In Part 1 of this post, I examined the various forces that drove the development of technology and computers, and how this gave rise to the IT department to manage this for the enterprise. The IT department has established itself within businesses, but is now subject to financial and performance standards like other organizational functions. If the business does not perceive commensurate value for costs incurred in supporting the IT department, what does the future hold for corporate IT organizations? I spoke with the following executives to get insights into some of these issues.
Paul Chapman: Paul is the VP of Global Infrastructure at VMware. He runs the Global Infrastructure and Cloud Ops Organization within VMware, primarily focused upon running internal infrastructure, networks, datacenters, compute, the internal private cloud, and all the traditional IT services.
Mark Settle: Mark is the Chief Information Officer at BMC Software, with responsibility for applications and Business Operations. He has been a CIO at companies within various industries, such as Oil & Gas, Financial services, Consumer products, and Hitech distribution.
I discussed a number of topics with them, including the current state of the IT function within their companies, and the industry in general. What are the transformational forces driving IT and what are its effects? How would the future IT organization be, and what would it need to do to thrive? Most of all, I wanted their opinion on the role of innovation within IT, and its value to the business. I have listed some of their insights on various topics from our conversation below.
On IT Transformation
Mark “There is always a wave of transformation sweeping through the IT industry, and some of the (traditional IT) construction skills are getting commoditized”.
Paul “I think that there has always been a notion of IT transformation; it is more a movement than transformation. Transformation has a real and defined start and end; there is a movement to IT as a Service”.
Mark “We have an assembly line model kind of concept, which is unfortunately prevailing in IT, where we have highly specialized jobs that need to be performed in a certain sequence to deliver service to the ultimate customer”.
Value for IT
Paul “I think the key is that you understand the new roles that are starting to emerge”.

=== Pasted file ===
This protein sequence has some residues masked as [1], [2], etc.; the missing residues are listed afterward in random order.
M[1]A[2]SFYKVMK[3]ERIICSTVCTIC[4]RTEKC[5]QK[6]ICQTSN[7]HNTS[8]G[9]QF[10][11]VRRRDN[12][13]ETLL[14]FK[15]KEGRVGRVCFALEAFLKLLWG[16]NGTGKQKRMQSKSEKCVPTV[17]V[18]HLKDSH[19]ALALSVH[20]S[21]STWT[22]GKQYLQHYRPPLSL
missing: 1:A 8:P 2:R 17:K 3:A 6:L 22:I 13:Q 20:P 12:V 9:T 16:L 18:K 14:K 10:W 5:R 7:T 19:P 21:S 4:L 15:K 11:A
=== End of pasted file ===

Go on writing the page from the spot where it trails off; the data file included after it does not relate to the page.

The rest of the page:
Mark “The value for IT always gets generated really from interaction with the business”.
Paul “All the complexity that had been holding IT back is being solved. The challenge now has shifted from technology to the organization itself, it is about change management, about adopting and embracing the service model”.
Mark “They (IT organizations) know how to cut costs, they know all the stones to turn over, and they have become quite good at doing it, so they are asked to do it every budget cycle”.
Paul “IT is no longer able to hide behind the complexity (of technology)”.
Role of Innovation
Paul “Absolutely, IT organizations need to innovate (to provide value to the business)”.
Mark “If the SaaS providers start to displace the development activities, and the IaaS providers disrupt the extension of the datacenter, the only kind of equity that IT delivers is the data”.
Paul “By focusing on agility, we have freed up resources, and dollars to focus on innovation activities without necessarily increasing the overall IT budget”.
Future IT organization
Paul “We are seeing less demand for people that manage storage, people that manage compute, and people that keep the lights on in an infrastructure role”.
Mark “The IT organization of the future, (needs to) focus in moving to the value boundary with the business”.
Paul “IT professionals are always on a continuum of always needing to reinvent themselves, because of technology change. I think constant change is the new steady state”.
Mark “Figure out where you are within the commoditization wave, try to swim upstream, to get to wherever the maximum value gets generated, which is typically in direct interaction with the business”.
Read more of their insights from my conversations here.
In my opinion, IT needs to innovate for the business, providing Points of Differentiation. After one player within an industry demonstrates improved business due to an innovation, competitors quickly catch up to the leader. However, not catching up will become a competitive disadvantage. As Mark stated, “(IT) is kind of a force multiplier that goes out and finds solutions that makes groups more productive, at a personal level, or as a group, and helps in supporting the business”. Providing a steady stream of innovation is the crucial advantage that an IT organization can provide to the business.
Technology has become simpler to setup and use, and processes will simplify as well. The organizational cost focus has already afflicted IT departments, and the only manner that IT organizations survive is by providing a strategic edge to the business, like every other function within the company. As Paul summarized, “an IT organization that is very low in terms of innovation output, then by default, you have greater scrutiny of your IT budget”.
I think that IT Transformation this time has to focus upon the actual needs of the business – agility, simplicity, and cost. In addition, it has to deliver tangible value to the bottomline of the organization.
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